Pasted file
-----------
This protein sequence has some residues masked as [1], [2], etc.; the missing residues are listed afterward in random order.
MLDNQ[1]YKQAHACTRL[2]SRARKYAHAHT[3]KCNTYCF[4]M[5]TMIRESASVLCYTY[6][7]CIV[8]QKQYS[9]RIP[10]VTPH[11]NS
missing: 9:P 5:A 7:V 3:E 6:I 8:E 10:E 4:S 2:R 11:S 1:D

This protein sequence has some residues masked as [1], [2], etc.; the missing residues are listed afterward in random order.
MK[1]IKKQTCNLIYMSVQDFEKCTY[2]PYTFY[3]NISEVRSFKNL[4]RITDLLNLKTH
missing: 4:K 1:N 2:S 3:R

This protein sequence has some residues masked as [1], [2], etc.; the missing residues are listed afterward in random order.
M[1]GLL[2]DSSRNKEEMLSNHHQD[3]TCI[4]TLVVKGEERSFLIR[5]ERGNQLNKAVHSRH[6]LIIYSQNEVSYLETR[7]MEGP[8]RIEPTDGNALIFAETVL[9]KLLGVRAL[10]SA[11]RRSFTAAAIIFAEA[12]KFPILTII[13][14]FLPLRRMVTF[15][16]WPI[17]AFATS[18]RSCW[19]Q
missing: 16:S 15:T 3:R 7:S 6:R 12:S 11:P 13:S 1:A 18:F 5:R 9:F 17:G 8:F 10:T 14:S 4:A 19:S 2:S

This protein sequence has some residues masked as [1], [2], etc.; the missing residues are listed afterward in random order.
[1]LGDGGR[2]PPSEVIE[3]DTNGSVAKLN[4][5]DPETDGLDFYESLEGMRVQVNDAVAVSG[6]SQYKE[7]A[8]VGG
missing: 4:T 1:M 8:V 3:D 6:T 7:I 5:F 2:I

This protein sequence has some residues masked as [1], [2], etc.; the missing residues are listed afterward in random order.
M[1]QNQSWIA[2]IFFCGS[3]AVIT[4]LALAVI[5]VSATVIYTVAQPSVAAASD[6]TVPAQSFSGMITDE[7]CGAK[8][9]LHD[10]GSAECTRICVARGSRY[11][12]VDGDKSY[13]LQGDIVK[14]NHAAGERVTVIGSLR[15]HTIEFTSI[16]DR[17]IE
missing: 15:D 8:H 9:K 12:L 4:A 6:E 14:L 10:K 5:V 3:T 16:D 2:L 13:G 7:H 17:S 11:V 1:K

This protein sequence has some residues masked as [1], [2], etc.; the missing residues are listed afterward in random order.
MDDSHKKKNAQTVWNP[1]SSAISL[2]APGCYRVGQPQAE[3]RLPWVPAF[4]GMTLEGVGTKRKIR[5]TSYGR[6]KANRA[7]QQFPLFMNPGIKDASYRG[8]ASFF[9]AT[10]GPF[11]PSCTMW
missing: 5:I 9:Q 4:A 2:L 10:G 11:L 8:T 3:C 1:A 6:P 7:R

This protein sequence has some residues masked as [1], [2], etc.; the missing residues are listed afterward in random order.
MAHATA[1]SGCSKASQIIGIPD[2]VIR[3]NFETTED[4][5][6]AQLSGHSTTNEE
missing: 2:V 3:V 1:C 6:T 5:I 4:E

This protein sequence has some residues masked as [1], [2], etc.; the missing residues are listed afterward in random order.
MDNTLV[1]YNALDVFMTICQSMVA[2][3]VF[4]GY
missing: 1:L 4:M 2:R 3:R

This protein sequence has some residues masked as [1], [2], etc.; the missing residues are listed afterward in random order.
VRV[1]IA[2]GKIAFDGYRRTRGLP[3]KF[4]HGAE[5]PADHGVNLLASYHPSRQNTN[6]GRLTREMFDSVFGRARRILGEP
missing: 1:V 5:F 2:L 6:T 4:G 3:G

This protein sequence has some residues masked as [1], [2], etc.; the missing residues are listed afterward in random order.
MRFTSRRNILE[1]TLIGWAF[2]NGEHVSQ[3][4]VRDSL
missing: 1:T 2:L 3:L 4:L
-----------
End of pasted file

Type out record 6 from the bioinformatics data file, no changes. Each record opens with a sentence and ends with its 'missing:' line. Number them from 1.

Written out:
This protein sequence has some residues masked as [1], [2], etc.; the missing residues are listed afterward in random order.
MDDSHKKKNAQTVWNP[1]SSAISL[2]APGCYRVGQPQAE[3]RLPWVPAF[4]GMTLEGVGTKRKIR[5]TSYGR[6]KANRA[7]QQFPLFMNPGIKDASYRG[8]ASFF[9]AT[10]GPF[11]PSCTMW
missing: 5:I 9:Q 4:A 2:L 10:G 11:L 8:T 3:C 1:A 6:P 7:R